I know I’m young, and I would like to get it on the table right now that hormones are not why I am like this. I’m sorry, but I’ve heard that too many times from too many people and that’s ninety percent of why I’m going here for help.
I get varying moods of sadness or just general numbness, like I’m watching a movie instead of living my life. Sometimes everything feels like it’s too much and I’m drowning in it. I have panic attacks when it gets to be too much. I contemplate suicide, not that I would really ever go that far. I talk to my best friend about it often, but I hate worrying her because she has her own problems. I have serious issues falling asleep at night and getting up in the morning. I don’t cut, but I’ve thought about it. (The main reason I don’t is because I knew someone that did and it really only made her worse) I don’t want to talk to anyone I don’t trust, and I can’t do this with my parents just to hear that it’s a puberty thing and I’m fine. Most of my friends are clueless.
I rarely feel happy anymore. I’m here because its moderately anonymous and I need to say it.
Thanks for having the courage to send your letter in. Yes I would say that it was certainly elements of depression by your description, but more important than labeling the symptoms is the fact that there is an ongoing stress about your well-being. This alone is important. Crying, suicidal ideation, and wanting to hurt yourself are all indications that you’re not feeling as much joy in your life as you would like.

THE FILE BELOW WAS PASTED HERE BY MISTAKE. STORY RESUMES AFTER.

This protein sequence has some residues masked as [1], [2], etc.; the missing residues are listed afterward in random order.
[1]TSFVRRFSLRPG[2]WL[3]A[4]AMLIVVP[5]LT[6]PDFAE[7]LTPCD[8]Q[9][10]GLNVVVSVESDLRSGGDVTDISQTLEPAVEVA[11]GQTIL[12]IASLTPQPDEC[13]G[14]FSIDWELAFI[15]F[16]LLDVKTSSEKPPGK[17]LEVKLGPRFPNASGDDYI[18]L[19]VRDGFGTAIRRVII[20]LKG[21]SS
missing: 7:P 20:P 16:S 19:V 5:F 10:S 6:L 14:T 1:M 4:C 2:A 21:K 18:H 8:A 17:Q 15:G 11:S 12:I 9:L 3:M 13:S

Because of this I would highly recommend you begin by talking with your school counselor and parents about the need to talk to someone, a therapist, on a regular basis. School counselors are typically very well versed in helping you to address these feelings. If your parents haven’t been helpful the school counselor is the way to go.
Dan Tomasulo Ph.D., TEP, MFA, MAPP teaches Positive Psychology in the graduate program of Counseling and Clinical Psychology at Columbia University, Teachers College and works with Martin Seligman, the Father of Positive Psychology in the Masters of Applied Positive Psychology (MAPP) program at the University of Pennsylvania. He is Director of the New York Certification in Positive Psychology for the Open Center in New York City and on faculty at New Jersey City University. Sharecare has honored him as one of the top 10 online influencers on the topic of depression. For more information go to: http://www.dare2behappy.com/. He also writes for Psych Central's Ask the Therapist column and the Proof Positive blog.
APA Reference Tomasulo, D. (2018). Depression?. Psych Central.
Retrieved on May 23, 2019, from https://psychcentral.com/ask-the-therapist/2013/10/12/depression-7/
Last updated: 8 May 2018 Last reviewed: By a member of our scientific advisory board on 8 May 2018 Published on Psych Central.com. All rights reserved.